News / USA

Obama, Speaker Boehner Clash in Budget Battle

FILE - House Speaker John Boehner (L) and President Barack ObamaFILE - House Speaker John Boehner (L) and President Barack Obama
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FILE - House Speaker John Boehner (L) and President Barack Obama
FILE - House Speaker John Boehner (L) and President Barack Obama
Cindy Saine
— With the partial U.S. government shutdown in its second week, President Barack Obama, a Democrat, and House Speaker John Boehner, a Republican, have refused to move from their positions on reopening the government and passing legislation to raise the debt ceiling. Currently, there is no solution in sight as the two unresolved budget disputes merge into one big crisis.
 
Obama and Boehner exchanged sharp words Tuesday in the budget debate.  The president told White House reporters he is happy to negotiate with Speaker Boehner and other Republicans on a range of issues - after the House passes a bill to fully fund the government and legislation to raise the debt limit without conditions. 
 
Obama accused House Republicans of using “extortion” as a tactic to press their demands on spending cuts as well as dismantling of his signature health care law, the Affordable Care Act.
 
“The greatest nation on Earth should not have to get permission from a few irresponsible members of Congress every couple of months just to keep our government open or to prevent an economic catastrophe,” said Obama.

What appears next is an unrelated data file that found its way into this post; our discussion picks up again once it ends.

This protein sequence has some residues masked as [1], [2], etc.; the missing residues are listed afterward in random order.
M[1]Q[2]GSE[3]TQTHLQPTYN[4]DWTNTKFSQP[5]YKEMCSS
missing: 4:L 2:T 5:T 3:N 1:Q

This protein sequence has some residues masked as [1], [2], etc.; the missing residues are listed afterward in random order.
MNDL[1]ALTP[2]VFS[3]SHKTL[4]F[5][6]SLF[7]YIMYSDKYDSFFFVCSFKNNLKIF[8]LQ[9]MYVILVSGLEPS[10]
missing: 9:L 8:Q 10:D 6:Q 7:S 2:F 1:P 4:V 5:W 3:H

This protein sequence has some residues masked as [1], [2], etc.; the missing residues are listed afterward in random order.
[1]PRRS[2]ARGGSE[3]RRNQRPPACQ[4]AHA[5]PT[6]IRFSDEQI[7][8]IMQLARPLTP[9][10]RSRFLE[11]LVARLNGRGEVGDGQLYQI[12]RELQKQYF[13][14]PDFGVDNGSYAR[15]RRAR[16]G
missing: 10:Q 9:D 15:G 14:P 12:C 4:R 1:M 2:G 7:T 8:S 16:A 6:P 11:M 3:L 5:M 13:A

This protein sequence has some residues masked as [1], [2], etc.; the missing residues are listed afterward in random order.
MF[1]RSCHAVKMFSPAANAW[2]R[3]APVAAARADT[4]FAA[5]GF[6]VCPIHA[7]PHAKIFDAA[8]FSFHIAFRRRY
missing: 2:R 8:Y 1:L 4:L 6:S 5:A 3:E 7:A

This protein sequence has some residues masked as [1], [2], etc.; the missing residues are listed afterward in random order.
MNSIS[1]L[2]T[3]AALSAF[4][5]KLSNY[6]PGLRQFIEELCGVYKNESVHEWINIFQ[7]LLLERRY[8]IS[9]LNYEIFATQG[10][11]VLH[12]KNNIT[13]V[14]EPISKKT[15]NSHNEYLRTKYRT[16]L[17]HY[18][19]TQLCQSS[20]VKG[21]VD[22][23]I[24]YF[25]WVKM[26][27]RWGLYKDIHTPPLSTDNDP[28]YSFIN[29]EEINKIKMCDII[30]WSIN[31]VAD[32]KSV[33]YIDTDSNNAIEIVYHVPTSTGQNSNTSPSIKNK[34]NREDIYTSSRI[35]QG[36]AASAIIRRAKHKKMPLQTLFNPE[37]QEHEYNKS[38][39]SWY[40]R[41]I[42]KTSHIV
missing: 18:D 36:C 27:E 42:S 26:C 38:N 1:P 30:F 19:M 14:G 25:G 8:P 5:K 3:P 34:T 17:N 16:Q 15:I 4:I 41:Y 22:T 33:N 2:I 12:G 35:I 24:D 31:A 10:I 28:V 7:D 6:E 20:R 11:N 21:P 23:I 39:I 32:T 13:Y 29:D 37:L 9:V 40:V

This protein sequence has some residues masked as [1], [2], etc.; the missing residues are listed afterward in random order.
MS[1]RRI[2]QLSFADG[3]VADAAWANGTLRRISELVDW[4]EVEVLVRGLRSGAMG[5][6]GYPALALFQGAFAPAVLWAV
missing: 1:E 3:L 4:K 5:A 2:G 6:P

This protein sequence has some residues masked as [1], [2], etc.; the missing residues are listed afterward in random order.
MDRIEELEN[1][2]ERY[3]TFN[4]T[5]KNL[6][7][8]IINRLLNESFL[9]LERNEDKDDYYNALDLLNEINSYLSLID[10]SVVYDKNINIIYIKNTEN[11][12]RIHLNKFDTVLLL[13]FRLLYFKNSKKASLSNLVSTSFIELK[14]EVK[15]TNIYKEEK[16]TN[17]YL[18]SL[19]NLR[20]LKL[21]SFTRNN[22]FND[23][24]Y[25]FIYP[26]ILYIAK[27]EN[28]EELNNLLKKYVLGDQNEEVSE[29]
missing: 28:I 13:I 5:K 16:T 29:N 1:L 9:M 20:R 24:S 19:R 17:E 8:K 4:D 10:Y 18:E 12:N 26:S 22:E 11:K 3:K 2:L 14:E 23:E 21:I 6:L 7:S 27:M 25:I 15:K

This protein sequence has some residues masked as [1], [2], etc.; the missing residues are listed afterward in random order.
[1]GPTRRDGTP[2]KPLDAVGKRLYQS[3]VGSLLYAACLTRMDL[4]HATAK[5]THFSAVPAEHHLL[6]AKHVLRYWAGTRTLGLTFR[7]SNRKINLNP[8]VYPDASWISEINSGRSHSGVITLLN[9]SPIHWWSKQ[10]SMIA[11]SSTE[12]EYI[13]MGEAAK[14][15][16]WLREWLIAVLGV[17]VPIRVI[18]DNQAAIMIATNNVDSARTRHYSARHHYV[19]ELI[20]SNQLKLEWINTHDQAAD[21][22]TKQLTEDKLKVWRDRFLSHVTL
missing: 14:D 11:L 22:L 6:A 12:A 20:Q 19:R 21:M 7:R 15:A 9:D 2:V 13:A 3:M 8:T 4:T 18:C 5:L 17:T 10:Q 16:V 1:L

A short time later, Boehner responded at his own news conference.

“What the president said today was, if there is unconditional surrender by Republicans, he will sit down and talk to us,” said the speaker of the lower chamber of the U.S. Congress.
 
Boehner said there will be negotiations to raise the debt limit, and called on the president or Senate Democratic leaders to start talking to House Republicans right away.
 
"We can't raise the debt ceiling without doing something about what is driving us to borrow more money and to live beyond our means," said Boehner.

Other Democrats warned of the consequences of even getting close to the point when the United States would not be able to pay its bills.  Congressman Joseph Crowley called on business leaders to pressure House Republicans to hold votes on straightforward “clean” bills to fund the government and extend borrowing authority.

"Wall Street has a role to play here.  I think the business community has a role to play; I think the Chamber of Commerce, the Business Roundtable, people who the Republican caucus have respect for.  I know they are weighing in, but they need to weigh in even more," said Crowley.
 
While Speaker Boehner and President Obama argued back and forth, the Democratic-controlled Senate prepared to consider a measure to raise the debt ceiling with no conditions attached.  Many economists say the government's borrowing limit must be raised by October 17 or the United States risks defaulting on its obligations, causing severe economic problems.

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